Calexico at Lincoln Hall | Photos and review
The Tuscon, Arizona-based band Calexico is known for turning out scintillating, atmospheric tunes that come from a long-established romance with Southwestern culture and a carousel of jazzy, Latin and country-pop influences. The band’s ability to fall in love with and soak up cultural flavor must be a character trait: It paid homage to Chicago during its stop at Lincoln Hall on Monday evening by bringing local talent onstage and reaching musically beyond its signature Latin and Southwestern purview.
The room was immediately engulfed with layers of sound with “Splitter”, a single from its newest and seventh studio album, Algiers. Spanish guitarist Jairo Zavala raged skillfully on the electric guitar, and guitarist/vocalist Joey Burns’ voice took flight with a climax of coalescing horns. The impressive list of instruments only expanded throughout the nearly two-hour set, with trumpets, trombones, standup bass, a xylophone, accordion, piano and guitars all making appearances, and deepening the layers of mood and melody.
Algiers explores cultural narratives such as immigration, addiction and love, and these themes were performed with a touch of the dark and mystical. The tortured “Sinner in the Sea,” about someone trying to drive across the Gulf of Mexico from Havana to New Orleans, presented a woeful slide guitar set against Cuban percussion. “No Te Vayas” featured Spanish lyrics and conjured up images of dark taverns and heroic Cowboy duels with shimmering horn segments and crisp percussive rattles. No wonder Calexico’s music has easily crossed over into film soundtracks, such as the 2011 Irish film The Guard.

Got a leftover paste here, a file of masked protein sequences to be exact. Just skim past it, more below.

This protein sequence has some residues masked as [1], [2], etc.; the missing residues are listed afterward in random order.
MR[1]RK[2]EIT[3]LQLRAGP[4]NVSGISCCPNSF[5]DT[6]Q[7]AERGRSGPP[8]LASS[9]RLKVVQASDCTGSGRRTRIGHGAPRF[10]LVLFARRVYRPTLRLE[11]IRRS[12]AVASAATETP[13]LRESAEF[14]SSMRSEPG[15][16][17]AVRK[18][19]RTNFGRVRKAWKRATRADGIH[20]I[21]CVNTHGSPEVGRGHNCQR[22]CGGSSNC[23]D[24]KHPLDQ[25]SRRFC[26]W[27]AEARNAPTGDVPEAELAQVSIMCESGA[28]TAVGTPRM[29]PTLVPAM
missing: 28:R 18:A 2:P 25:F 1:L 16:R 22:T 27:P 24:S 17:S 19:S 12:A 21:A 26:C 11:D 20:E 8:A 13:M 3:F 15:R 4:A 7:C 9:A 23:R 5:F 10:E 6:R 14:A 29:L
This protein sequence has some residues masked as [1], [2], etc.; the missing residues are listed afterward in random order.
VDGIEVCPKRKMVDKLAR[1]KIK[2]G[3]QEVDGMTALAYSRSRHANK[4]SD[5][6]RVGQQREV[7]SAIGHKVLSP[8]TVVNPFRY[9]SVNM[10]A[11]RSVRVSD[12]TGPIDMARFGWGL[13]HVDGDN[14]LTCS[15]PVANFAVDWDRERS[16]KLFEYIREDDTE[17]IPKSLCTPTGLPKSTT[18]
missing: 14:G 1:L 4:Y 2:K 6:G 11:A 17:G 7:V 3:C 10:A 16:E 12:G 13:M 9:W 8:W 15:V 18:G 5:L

About a third of the way through the set, Burns brought Chicago’s Janet Beveridge Bean of Eleventh Dream Day for a nearly spontaneous duet of Leonard Cohen’s “Waiting for the Miracle.” Bean’s drawn-out vibrato inspired goose bumps as she sang: “Baby I’ve been waiting, I’ve been waiting night and day/Waiting my life away” and Burns, his voice crawling along gravely, paralleled it in deep contrast. The song was a surprising, standout moment of stark beauty in a set of lush, layered music.
Calexico alternately lulled the packed crowd into a swaying mass, only to build up to moments of electric virtuosity and plateau into dance-worthy mariachi sound. And the band knew just when to mix it up, too—the encore included a cover of the peppy, electronic “Electricity” (by Orchestral Manoeuvres in the Dark) with openers The Dodos. It was an uncharacteristic choice, but proof that Calexico, style-centered as the band may be, still has the perceptiveness and versatility to execute just the right touch.